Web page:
Mass versus Force
Legitimacy loves the art of persuasion
In their conclaves in various enclaves (‘think tanks’ and spas), military strategists and policy wonks promote ‘force projection’ and/or ‘brute force’ – so as to obtain diplomatic purchase on some ‘posture’ or ‘front.’ An aircraft carrier here, a drone strike there, and peace and security, or trade and markets, are won – or so the ‘forceful’ gamble.
Thus, China – the new banker and workforce to the world – has a yen to apply a Yankee-style Monroe Doctrine to its bordering seas and airspace, and directs its fleet and scrambles its jets to escort ‘interlopers.’ “Tut-tut,” cries the US, and “No, no,” says Japan. But neither party cares to recall the 1860 Anglo-French Expedition to Imperial China – an exercise in ‘force projection’ – to coerce Cathay to accept French, British and American trade and British-supplied opium, and permit the export of its citizens as ‘coolie’ labour. Rank gunboat diplomacy it was, and served to push China into a century of poverty, starvation, actual invasion (by Imperial Japan) and civil war, resolved by rebellions and revolution and, ultimately, governance by Scotch-sipping ‘Maoists.’
This account of current ‘force projection’ answering past ‘force projection’ is just one instance among countless multitudes. But the threat – or application – of brute force is not only an international experience. Domestically, too, governments seek to bully citizens. The fatal shooting in 1970 of anti-Vietnam War protesters at Kent State University in the US is one example. In 2010, in Toronto, forces deployed during the G20 Summit staged a ‘police Pride Parade,’ flexing leather and flashing chrome as they corralled moms and pops and babes-in-strollers, jailed many for shouting slogans, and others for walking down the wrong side of a street at the wrong time. Some constables even removed their nametags to make it more difficult for them to face prosecution. Following this affront to Canadian democracy, crocodile-tear regret was intoned. Yet, the police action was likely no aberration; arguably, it was rational – a real effort to cow the populace: to teach it that, contrary to the 1960s slogan, the people have no power.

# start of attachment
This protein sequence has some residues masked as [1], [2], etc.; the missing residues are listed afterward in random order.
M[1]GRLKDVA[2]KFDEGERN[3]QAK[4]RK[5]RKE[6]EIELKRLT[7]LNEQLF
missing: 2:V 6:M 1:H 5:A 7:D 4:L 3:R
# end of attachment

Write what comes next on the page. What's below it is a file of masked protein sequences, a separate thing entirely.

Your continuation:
Deadlier events have unfolded in Egypt and now in Ukraine, with different governments, for different reasons, and allied with different ‘foreign interests,’ having conducted massacres of civilian protesters to communicate the same pointed message heard less violently in Canada: Dissent at your own risk – if not of life and limb, then certainly of liberty.
Yet, a vicious irony afflicts most attempts at ‘forcefulness’; it almost always camouflages fundamental, ideological weakness. Police and soldiers are set loose – like two-legged pit bulls – upon protesters, whose upraised fists are met with bullets, water cannon, tear gas, or all of the above. Cruelty is employed to offset the illegitimacy of the government – or the unpopularity of its policies. Beleaguered governors cast their opposition as ‘terrorists,’ but such folks often possess no arms – save stones, bricks, and/or Molotov cocktails – to contest the august Terror that the State may inflict, dispatching foes to gulags, Gitmos, and graves.
The effective counter to irresponsible force or illegitimate governance is, as History has shown us, the massing of citizens around an ideal or a vision that dissolves State ‘resolve’ like ice on a summer sidewalk. Thus, mass movements have toppled potentates in Egypt and Ukraine, and, in decades past, swept away dictators in Iran, Nicaragua, and Romania. The single irresistible force in politics is the mass popular will, expressed via rallies or at the ballot box or through boycotts or, now and then, the storming of a Bastille and the beheading of a ‘royal’ or two.
Governors should always prefer persuasion to force. Persuasion suggests that the government believes in the rightness of its proposals. Force suggests that it doubts its own propositions. Democracy demands a constant commitment to fair and fearless debate – not police on every street corner and spies at every ISP address.
The temptation to muzzle dissent by literally shooting down opponents is perhaps greatest in a global economy and an Internet-connected polity. Because only some ideas are deemed correct (open markets, targeted assassinations, mass incarceration, limited public spending, corporate stewardship, and total surveillance – itself a stealth war against free speech), governments attempt to stymie the people by denying them access to information, including objective, scientific research.
The solution to the anti-democratic ‘displays of force’ and belligerence now prevalent, even in liberal societies, is a pronouncedly activist citizenry, demanding access to facts, public ownership of broadcasting and key industries, rigid environmental standards, civilian oversight of police, progressive taxation, mass education up to and including post-secondary institutions, and public spending of renminbi – i.e. ‘the people’s money’ – on projects serving the public good. Oh yes, and the strict regulation of finance so as to avoid the profligate theft of public – or private – resources to satisfy insatiable, private greed.
George Elliott Clarke is the William Lyon Mackenzie King Visiting Chair in Canadian Studies at Harvard University, and the Poet Laureate of Toronto, Canada. His newest book of poetry is Lasso the Wind: Aurélia’s Verses and Other Poems.